As will be evident from the foregoing, there is no electrically conductive or galvanic connection between the electrode elements 33 themselves or with other parts of the electrostatic filter. The purpose of this arrangement will be evident from the following.

The edges of the electrode elements 32 of the first separator electrode, which elements also include an electrically conductive surface and project beyond the electrode elements 33 in the downstream direction, have an electrically conductive connection with one another through the agency of an electrically conductive strip of a suitable rubber or plastic material, for instance an antistatic material. This strip, indicated at 40 in FIG. 1, is placed in electrical connection with an earth or reference potential terminal (not shown) when the disposable unit 20 is inserted in the casing 11.

In the illustrated and described embodiment of the disposable unit 20, the electrode elements 32 and 33 are preferably comprised of paperboard, for instance corrugated paperboard, which may be coated on one or both sides thereof with an electrically conductive layer, for instance a layer of electrically conductive paint sprayed onto the paperboard or applied thereto in some other way. Such a coating is not always necessary; certain types of paperboard and similar materials function very well without any special treatment aiming at increasing the conductivity.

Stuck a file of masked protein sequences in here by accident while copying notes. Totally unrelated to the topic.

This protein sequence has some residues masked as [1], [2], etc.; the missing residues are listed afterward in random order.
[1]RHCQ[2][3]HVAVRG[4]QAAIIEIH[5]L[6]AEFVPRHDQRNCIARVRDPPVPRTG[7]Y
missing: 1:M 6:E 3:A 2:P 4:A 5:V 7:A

No high demands are placed on the electric conductivity of the electrode elements 32, 33 or their respective surfaces. The only requirement is that the electrode elements can be charged fairly easily to the desired potential. Accordingly, semi-conductive electrode elements or semi-conductive surface layers on the electrode elements can also be considered to be electrically conductive in the present context. The electrode elements or their respective surface coatings may conveniently comprise an antistatic or so-called dissipative material, by which is meant a material having a surface resistivity of 109 -1015 ohms.

For reasons which will be evident from the following, it is suitable, in accordance with one characteristic feature of the invention, that the electrode elements include field concentrating formations. When the electrode elements are made of paperboard, these formations can be obtained without needing to take separate technical measures, namely as a result of cutting-out the electrode elements. The sharp edges that are formed when cutting-out the electrode elements are able to function as field concentrating formations. Naturally, it is also possible to produce such formations by cutting-out or punching-out pointed configurations or the like from the electrode element plates.